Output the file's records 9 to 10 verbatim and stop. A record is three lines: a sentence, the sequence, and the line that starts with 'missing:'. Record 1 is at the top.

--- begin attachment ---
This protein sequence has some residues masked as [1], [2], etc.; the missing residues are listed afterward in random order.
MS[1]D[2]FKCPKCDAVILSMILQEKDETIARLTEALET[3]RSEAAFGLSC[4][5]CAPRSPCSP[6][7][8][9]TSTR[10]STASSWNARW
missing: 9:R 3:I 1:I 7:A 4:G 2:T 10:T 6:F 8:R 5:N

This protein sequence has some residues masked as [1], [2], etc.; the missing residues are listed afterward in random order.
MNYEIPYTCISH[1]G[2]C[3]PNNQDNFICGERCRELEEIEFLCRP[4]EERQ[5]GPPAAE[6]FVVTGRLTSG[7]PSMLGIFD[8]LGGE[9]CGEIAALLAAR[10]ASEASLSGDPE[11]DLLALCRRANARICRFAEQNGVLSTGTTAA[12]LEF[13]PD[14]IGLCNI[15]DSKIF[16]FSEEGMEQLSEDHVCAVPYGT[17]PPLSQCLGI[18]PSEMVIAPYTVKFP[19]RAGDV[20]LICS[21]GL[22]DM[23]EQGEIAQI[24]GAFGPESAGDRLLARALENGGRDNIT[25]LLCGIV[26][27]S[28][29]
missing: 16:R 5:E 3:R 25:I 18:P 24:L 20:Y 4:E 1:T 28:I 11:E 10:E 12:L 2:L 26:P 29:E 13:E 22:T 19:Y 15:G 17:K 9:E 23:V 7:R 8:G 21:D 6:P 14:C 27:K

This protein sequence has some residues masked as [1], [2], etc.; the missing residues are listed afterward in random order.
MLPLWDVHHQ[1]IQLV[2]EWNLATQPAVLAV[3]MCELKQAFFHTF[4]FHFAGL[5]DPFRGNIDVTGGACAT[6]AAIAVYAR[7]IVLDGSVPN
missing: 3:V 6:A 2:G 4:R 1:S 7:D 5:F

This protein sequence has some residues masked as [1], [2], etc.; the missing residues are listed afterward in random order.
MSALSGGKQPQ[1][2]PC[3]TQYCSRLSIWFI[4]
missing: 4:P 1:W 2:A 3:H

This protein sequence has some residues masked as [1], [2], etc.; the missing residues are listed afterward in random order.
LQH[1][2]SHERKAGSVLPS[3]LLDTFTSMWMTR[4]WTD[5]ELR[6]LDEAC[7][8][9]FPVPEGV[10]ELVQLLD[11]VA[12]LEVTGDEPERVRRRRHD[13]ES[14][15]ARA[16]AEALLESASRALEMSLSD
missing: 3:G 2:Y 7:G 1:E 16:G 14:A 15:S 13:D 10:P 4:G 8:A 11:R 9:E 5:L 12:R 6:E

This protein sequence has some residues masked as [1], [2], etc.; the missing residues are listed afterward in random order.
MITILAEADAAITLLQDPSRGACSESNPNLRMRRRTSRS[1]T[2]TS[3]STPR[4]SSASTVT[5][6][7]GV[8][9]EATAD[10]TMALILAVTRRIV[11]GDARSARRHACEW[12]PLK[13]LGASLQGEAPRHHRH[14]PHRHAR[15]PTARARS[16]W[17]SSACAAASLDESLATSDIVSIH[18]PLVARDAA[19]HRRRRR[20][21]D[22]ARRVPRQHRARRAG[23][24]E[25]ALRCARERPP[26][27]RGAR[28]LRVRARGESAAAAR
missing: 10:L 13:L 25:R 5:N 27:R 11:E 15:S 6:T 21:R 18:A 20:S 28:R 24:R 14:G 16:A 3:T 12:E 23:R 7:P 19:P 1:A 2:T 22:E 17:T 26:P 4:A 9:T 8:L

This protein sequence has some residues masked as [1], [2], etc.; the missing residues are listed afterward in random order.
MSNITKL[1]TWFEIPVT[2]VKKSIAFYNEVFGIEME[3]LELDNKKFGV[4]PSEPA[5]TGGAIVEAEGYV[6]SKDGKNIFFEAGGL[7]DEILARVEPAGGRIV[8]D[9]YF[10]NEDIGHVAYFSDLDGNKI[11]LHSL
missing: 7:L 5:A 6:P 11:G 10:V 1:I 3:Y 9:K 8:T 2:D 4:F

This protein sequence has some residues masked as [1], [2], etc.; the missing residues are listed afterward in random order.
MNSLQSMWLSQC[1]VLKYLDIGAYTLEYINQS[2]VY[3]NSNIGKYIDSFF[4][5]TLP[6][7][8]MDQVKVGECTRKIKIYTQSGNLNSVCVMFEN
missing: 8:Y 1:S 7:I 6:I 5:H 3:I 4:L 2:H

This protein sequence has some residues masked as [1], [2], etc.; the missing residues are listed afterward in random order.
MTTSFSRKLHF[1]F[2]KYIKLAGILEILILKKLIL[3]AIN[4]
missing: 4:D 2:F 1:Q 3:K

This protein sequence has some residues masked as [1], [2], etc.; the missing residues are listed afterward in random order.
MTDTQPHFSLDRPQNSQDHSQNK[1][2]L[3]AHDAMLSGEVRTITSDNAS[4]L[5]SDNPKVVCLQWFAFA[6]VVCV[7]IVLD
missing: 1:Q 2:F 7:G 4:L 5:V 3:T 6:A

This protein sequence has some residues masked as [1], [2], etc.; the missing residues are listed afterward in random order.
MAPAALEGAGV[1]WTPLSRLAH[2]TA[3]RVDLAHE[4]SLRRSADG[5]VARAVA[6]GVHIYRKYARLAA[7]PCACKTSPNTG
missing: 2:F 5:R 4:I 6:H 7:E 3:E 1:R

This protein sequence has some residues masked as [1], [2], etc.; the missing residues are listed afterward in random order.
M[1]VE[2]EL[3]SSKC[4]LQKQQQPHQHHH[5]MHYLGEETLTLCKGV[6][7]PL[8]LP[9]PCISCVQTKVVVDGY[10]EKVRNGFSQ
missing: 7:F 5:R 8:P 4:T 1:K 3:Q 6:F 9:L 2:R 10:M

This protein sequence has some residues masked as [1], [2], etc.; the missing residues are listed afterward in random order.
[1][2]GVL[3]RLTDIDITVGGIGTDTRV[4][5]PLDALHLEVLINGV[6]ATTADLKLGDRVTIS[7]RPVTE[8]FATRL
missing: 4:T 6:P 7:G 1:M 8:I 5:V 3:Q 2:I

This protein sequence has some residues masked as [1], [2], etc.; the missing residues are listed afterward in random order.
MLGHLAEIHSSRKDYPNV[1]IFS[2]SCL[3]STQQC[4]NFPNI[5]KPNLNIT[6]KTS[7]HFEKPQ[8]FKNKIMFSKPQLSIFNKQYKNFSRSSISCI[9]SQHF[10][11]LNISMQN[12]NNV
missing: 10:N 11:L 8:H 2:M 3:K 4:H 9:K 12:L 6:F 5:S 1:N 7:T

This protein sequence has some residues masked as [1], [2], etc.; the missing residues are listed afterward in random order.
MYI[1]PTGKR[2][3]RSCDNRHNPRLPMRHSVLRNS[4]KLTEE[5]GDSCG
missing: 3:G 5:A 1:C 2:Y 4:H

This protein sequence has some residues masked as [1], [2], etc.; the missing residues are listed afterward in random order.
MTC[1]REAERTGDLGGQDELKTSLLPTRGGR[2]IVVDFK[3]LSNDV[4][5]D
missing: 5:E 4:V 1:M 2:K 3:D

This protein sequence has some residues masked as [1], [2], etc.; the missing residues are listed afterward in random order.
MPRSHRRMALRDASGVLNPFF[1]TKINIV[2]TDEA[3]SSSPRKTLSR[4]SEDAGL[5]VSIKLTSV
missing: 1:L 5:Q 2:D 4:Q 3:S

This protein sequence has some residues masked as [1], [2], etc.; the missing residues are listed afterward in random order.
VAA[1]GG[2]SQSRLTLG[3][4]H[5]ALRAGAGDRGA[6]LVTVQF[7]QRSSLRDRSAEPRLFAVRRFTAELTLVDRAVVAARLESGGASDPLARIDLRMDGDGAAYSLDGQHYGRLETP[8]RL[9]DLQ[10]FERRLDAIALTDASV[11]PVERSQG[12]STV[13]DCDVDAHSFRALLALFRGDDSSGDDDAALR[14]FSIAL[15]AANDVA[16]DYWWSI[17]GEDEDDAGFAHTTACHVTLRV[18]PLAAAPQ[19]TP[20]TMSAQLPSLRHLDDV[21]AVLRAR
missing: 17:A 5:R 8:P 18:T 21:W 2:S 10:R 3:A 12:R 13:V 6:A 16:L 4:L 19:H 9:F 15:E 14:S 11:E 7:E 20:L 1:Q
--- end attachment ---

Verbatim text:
This protein sequence has some residues masked as [1], [2], etc.; the missing residues are listed afterward in random order.
MTTSFSRKLHF[1]F[2]KYIKLAGILEILILKKLIL[3]AIN[4]
missing: 4:D 2:F 1:Q 3:K

This protein sequence has some residues masked as [1], [2], etc.; the missing residues are listed afterward in random order.
MTDTQPHFSLDRPQNSQDHSQNK[1][2]L[3]AHDAMLSGEVRTITSDNAS[4]L[5]SDNPKVVCLQWFAFA[6]VVCV[7]IVLD
missing: 1:Q 2:F 7:G 4:L 5:V 3:T 6:A